If you’ve got a move on the horizon, then you might be worrying about an entire gamut of different problems – some of them small, some of them not-so-small. You’ll need to appraise your contacts of your new address, hire a removal van, and acquaint yourself with the new home. And that’s not even mentioning the details of the transaction of property!
If you’ve got children to move alongside all of your possessions and pets, then you might justifiably be worried about how to reduce their impact on proceedings (and, indeed, about how to reduce the impact of proceedings on them).
Keep Children Occupied
Since moving is an inherently stressful task, the added complication of children getting in the way can be a source of major headaches. In order to keep them from getting in the way, it’s vital that you find them some suitable distraction.
What this distraction might consist of will depend on the age and nature of the child. Teenagers might well prefer to hide away and entertain themselves during the move. Younger children, however, will likely be more inquisitive, hanging around in an entranceway, inspecting boxes and asking a stream of questions of both you and the removal workers. You can avoid this by providing your children with a new toy or book – or, if you’d prefer, by finding work for them.
Put Children to Use
When it comes to moving house, children aren’t just hindrances to be placated – they’re resources to be put to use (if not exploited!) Unfortunately, persuading children that the task of organising the contents of a household into boxes and shipping them is an important one is decidedly tricky. In all likelihood, they’ll lose interest quickly without persuasion.
This persuasion might come in the form of a bribe – say, a chocolate bar for every box packed or room cleaned. If you turn moving into a game, then the effort can be its own reward – especially if you harness your children’s natural competitive nature and pit them against one another. On the other hand, you might take the opposite approach, and suggest that there’s a chance their possessions will get broken in transit if handled carelessly. There’s nothing quite like the prospect of a malfunctioning Xbox to motivate young minds!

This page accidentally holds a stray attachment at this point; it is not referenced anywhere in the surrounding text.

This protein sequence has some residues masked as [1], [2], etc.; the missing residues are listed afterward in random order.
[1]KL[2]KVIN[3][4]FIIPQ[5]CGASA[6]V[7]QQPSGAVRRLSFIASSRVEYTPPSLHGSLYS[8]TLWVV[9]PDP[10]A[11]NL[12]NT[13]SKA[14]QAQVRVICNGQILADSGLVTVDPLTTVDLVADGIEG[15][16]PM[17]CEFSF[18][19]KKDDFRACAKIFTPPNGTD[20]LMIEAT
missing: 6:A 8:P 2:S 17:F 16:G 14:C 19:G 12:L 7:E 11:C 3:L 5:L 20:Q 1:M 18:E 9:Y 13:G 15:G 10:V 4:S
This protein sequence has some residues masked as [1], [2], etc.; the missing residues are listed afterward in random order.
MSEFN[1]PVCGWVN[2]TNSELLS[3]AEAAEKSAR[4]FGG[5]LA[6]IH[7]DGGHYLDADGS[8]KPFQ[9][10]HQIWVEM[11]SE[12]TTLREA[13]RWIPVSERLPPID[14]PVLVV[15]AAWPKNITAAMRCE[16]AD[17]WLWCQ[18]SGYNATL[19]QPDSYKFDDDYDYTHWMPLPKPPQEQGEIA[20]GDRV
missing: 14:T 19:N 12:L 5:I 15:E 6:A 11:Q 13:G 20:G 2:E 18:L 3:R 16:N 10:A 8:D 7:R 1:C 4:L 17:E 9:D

Of course, the danger of things breaking during transit isn’t an imaginary one – so be sure to restrict your children’s packing to the non-fragile items.
Don’t Forget Food
If you’re stressed during a move, then one thing that’s guaranteed to compound the problem is an empty stomach. Your children, like you, will need to eat – and they’ll complain loudly if they’re forced to go hungry, which will make the stress even worse. To make matters worse, when you arrive at your new house, you’ll have no food in the fridge, and you probably won’t be in the mood to cook.
With a little preparation, this problem disappears. Pack a few sandwiches, and have them ready for the day of the move. Alternatively, take a look at the restaurants near to your new home, and treat the entire family to a sit-down meal. In all probability, you’ll feel as though you deserve the respite yourself!
Hire a Babysitter
If things are especially hectic during your packing, then you might want to hire a babysitter to watch your children, or take them out of the house for a while. Older siblings and relatives usually come in handy here – especially if they’re unable to lend a hand with the moving itself.
If you can’t find anyone to play the part of babysitter, then you can always hire a professional agency. The respite you’re granted from doing this will likely make any money you spend worthwhile. After all, the value of your sanity is probably a great deal higher than a babysitter’s hourly rate.
Moving house isn’t just a stressful thing for you – it’s even more stressful for your children, who’ll be transported from one place to another and expected to cope with the change in environment. They might need to make new friends at a new school with which they’ll be utterly unfamiliar. This is even worse if you’re travelling an enormous distance to your new home, and if your children already have close friends that they’ll be leaving behind. But even if you’re just moving around the corner, your children might be accustomed to their existing surroundings – and so change might make them feel insecure.
In order to battle these feelings, it’s vital that you communicate with your child. Explain to them why you’re moving, and that you’ve taken their opinion on the matter on board. Take them to the new house before you begin moving in, and give them the opportunity to take a look around the area. Research the things that there are for children to do, and make the case for the move to them. If you’re taking your children to visit the new house, then be sure to take the time to do something fun during your trip.
If you have any stories to tell your children about old moves you have had, then be sure to do so. It’s an opportunity to lighten the mood – particularly if those stories are funny ones. What’s more, it’ll make the point that moving house, despite being a big deal, isn’t a cataclysm.
Finally, while you’re worrying about the stress you’re putting your children through, it’s worth also considering yourself. Your children will probably be able to pick up on any worry you’re feeling, and they’ll feel it themselves. You’re not, after all, going to be able to reassure anyone that everything’s under control if you do so in a red-face shriek. Be sure, then, to take the time to refresh yourself every so often with a moment of calm, a smile and a joke!